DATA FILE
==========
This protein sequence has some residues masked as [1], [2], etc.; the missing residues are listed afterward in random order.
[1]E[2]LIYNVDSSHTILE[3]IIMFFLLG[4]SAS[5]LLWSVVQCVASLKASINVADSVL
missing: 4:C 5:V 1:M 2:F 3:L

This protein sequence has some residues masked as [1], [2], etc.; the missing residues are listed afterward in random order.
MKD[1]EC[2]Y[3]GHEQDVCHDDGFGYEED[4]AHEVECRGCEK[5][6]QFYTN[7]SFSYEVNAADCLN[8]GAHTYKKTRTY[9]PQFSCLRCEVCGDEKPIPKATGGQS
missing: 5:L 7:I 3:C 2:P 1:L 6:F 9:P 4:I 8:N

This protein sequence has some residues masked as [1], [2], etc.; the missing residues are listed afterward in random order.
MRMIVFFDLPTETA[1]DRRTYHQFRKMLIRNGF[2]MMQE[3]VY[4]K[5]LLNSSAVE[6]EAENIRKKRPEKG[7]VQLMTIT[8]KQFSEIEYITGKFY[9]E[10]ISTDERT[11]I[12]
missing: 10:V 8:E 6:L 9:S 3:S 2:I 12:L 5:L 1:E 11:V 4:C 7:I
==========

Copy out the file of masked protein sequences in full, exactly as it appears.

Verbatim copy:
This protein sequence has some residues masked as [1], [2], etc.; the missing residues are listed afterward in random order.
[1]E[2]LIYNVDSSHTILE[3]IIMFFLLG[4]SAS[5]LLWSVVQCVASLKASINVADSVL
missing: 4:C 5:V 1:M 2:F 3:L

This protein sequence has some residues masked as [1], [2], etc.; the missing residues are listed afterward in random order.
MKD[1]EC[2]Y[3]GHEQDVCHDDGFGYEED[4]AHEVECRGCEK[5][6]QFYTN[7]SFSYEVNAADCLN[8]GAHTYKKTRTY[9]PQFSCLRCEVCGDEKPIPKATGGQS
missing: 5:L 7:I 3:C 2:P 1:L 6:F 9:P 4:I 8:N

This protein sequence has some residues masked as [1], [2], etc.; the missing residues are listed afterward in random order.
MRMIVFFDLPTETA[1]DRRTYHQFRKMLIRNGF[2]MMQE[3]VY[4]K[5]LLNSSAVE[6]EAENIRKKRPEKG[7]VQLMTIT[8]KQFSEIEYITGKFY[9]E[10]ISTDERT[11]I[12]
missing: 10:V 8:E 6:L 9:S 3:S 2:I 12:L 5:L 1:E 11:V 4:C 7:I